The Toyota RAV4 placed third in a three-CUV comparison I wrote earlier this month. Chief among the reasons it didn’t measure up were its driving dynamics, or lack thereof, and its low-rent interior appointments, relative to those of its contemporaries.
What does this have to do with the upscale and sporty Lexus NX 200t, you ask? More than you might think: this dashing Lexus actually shares a few parts with the more mainstream RAV. Not that there’s anything wrong with that.
This is platform sharing in the 21st century, and everybody’s doing it. There is obviously no common sheetmetal between the two and engines are completely different as well. But the wheelbase and basic suspension geometry are shared, as are other front-end components under the skin.
The surprising thing about this situation is not that the RAV4 and NX 200t are related, but how completely different the two vehicles are, whether looking at them curbside or hustling them down the road.
Essentially, the NX addresses my RAV4 beefs. It looks great inside and out and drives more like a performance hatch than a crossover. It has such things as responsive handling and satisfying driving dynamics. There are great seats to keep the driver and front passenger comfortable. The turbo four under the hood is refined and has satisfying grunt.
But of course, there’s a cost. The NX 200t starts at $42,750, which happens to be just beyond where the RAV4 tops out. Our tester was augmented with the F Sport Series 3 package, which added $12,250 to the sticker. The package includes all sorts of F Sport-themed trim bits, but most meaningful to this top-tier model is the addition of adaptive variable suspension.
And there’s also a price to pay in terms of utility: despite having the same wheelbase as the Toyota, the swoopy shape of this Lexus results in a 30 per cent decrease in passenger volume and a 50 per cent cut in cargo volume behind the rear seat.
Not that I expect folks to cross-shop these two, but this does demonstrate that the company could have put some of this appeal into the RAV4. Alas, you’ve gotta pay to play.
Within its class, the NX’s tight quarters are par for the course, because it competes against similarly pint-sized entries such as the Audi Q3, Infiniti QX50 and BMW X1. And it certainly holds its own here, if you can warm up to its daring design, punctuated in this case by its Solar Flare paint.
And you can count me among those who like its styling; the trademark spindle grille is smoothly integrated and gives it a commanding presence that visually increases its size. But inside is where I really connected with the NX. This is a true driver-focused cockpit with all controls placed for intuitive use while driving.
In particular, the seats proved form-fitting and comfortable. I didn’t even notice that the upholstery wasn’t real leather. But what I tend to focus on when behind the wheel is how satisfying the driving experience is. And this is where the NX shines.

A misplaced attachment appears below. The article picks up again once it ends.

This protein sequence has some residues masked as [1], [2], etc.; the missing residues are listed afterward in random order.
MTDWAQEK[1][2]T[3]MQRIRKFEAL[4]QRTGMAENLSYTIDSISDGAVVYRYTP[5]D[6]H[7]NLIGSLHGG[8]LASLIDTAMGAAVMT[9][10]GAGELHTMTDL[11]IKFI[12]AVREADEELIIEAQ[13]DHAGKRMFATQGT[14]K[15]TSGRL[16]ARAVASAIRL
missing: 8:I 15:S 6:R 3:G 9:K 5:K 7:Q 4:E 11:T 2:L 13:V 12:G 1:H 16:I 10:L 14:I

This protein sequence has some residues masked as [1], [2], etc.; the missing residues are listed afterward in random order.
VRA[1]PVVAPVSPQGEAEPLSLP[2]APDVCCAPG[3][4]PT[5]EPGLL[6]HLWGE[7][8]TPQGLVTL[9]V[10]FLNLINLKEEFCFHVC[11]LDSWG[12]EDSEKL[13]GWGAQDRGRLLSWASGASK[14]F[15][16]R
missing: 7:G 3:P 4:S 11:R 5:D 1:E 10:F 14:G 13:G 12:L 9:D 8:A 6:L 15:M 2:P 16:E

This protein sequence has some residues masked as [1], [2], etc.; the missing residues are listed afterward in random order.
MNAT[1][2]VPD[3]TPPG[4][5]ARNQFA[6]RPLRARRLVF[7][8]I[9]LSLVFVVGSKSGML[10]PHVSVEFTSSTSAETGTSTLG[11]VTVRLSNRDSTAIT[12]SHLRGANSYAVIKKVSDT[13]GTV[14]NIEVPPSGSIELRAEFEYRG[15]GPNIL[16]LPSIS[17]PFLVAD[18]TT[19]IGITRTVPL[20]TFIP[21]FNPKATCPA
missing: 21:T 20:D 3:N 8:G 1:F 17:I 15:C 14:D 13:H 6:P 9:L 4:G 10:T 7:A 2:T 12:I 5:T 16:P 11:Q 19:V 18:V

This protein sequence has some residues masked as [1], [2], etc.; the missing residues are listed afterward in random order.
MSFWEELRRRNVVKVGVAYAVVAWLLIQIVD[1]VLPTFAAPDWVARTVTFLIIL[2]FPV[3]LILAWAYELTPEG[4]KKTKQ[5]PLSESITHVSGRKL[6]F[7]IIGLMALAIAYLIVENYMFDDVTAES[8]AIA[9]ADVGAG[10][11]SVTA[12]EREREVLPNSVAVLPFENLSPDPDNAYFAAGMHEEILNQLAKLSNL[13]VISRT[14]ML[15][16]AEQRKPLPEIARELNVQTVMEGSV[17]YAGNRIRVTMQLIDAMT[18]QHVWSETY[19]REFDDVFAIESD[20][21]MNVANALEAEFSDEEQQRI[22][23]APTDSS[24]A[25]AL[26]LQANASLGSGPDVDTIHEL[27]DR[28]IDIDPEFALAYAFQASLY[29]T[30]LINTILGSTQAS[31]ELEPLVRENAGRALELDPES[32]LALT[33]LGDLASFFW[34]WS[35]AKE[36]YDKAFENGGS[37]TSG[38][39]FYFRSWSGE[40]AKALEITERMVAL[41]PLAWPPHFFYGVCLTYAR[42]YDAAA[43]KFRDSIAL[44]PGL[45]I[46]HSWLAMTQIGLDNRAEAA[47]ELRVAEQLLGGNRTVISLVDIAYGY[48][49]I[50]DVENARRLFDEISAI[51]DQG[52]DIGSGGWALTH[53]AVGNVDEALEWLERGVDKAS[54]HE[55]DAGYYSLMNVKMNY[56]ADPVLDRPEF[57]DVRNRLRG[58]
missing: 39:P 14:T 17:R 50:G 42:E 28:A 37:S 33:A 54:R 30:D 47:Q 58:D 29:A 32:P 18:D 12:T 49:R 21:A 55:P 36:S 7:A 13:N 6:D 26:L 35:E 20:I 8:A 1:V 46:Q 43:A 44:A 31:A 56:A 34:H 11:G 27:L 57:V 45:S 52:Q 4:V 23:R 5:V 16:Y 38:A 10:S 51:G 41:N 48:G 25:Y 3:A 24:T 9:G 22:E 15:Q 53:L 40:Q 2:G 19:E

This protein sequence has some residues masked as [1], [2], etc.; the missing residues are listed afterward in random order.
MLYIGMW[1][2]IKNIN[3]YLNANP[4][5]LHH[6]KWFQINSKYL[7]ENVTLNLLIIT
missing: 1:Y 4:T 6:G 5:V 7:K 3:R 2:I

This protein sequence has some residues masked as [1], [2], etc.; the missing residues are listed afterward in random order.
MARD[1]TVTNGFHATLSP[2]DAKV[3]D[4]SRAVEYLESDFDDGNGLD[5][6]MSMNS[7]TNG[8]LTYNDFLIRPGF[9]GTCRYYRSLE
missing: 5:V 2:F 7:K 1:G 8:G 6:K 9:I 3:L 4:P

The 2.0-litre turbocharged four generates 235 hp and a stout 258 lb-ft of torque. After just a hint of turbo lag, the force-fed mill gets the NX up to speed in a jiff; the six-speed automatic crisp and purposeful in its shifts.
Driving taste can be accommodated via the Drive Mode Select knob, which allows the driver to select Eco, Normal, and Sport. Our tester put the variable suspension to good use, and a Sport setting further enhanced the customizable driving experience.
I’m a big fan of touch screens for the most intuitive way to control secondary functions while on the road, so I met Lexus’ Remote Touch Interface with some skepticism. It’s essentially a track pad that controls a pointer on the screen. The pad is placed very naturally; the arm and palm rests could not have been planned better. And Lexus has engineered haptic feedback into the pad, so it’s easy to snap between selections on the screen without taking too much focus off the road.
There should be a quick way to get to the navigation system though. If audio is displayed on the screen, there are two steps required to get to the map, and the track pad is required to get there.
And despite its painstaking design, I still found the system a bit too cumbersome to use. It’s fortunate that most common functions can be accessed without the need for the track pad, and that in itself speaks volumes. Speaking of which, there are honest-to-goodness knobs for volume and tuning, and there are dedicated buttons for other audio functions, as well as climate control.
But these are minor quibbles that any new owner can learn to love, if the rest of the vehicle does what it should. And the NX does just that.